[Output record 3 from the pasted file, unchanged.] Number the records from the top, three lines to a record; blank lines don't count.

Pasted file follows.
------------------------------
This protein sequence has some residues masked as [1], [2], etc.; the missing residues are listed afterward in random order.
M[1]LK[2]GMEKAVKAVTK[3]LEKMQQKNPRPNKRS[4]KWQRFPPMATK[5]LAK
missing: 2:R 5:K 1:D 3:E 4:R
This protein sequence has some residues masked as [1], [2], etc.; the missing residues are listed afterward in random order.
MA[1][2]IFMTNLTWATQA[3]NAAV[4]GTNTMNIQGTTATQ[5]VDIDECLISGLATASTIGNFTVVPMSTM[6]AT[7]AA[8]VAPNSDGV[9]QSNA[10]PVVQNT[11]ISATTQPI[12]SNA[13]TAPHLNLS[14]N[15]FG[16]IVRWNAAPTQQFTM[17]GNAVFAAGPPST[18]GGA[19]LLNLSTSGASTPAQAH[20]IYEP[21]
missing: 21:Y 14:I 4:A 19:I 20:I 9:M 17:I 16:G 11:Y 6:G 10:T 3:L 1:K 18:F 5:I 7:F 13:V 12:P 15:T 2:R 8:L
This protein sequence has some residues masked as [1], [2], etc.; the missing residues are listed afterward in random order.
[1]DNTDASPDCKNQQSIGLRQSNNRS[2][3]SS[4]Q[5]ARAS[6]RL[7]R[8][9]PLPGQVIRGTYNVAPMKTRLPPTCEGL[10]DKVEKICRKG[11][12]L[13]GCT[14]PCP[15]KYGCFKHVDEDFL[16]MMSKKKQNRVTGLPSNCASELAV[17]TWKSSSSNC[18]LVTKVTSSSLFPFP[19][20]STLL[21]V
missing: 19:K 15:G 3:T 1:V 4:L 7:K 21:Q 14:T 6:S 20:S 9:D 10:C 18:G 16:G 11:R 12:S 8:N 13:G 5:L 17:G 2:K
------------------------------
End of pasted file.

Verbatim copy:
This protein sequence has some residues masked as [1], [2], etc.; the missing residues are listed afterward in random order.
[1]DNTDASPDCKNQQSIGLRQSNNRS[2][3]SS[4]Q[5]ARAS[6]RL[7]R[8][9]PLPGQVIRGTYNVAPMKTRLPPTCEGL[10]DKVEKICRKG[11][12]L[13]GCT[14]PCP[15]KYGCFKHVDEDFL[16]MMSKKKQNRVTGLPSNCASELAV[17]TWKSSSSNC[18]LVTKVTSSSLFPFP[19][20]STLL[21]V
missing: 19:K 15:G 3:T 1:V 4:L 7:K 21:Q 14:T 6:S 20:S 9:D 10:C 18:G 16:G 11:R 12:S 8:N 13:G 5:L 17:G 2:K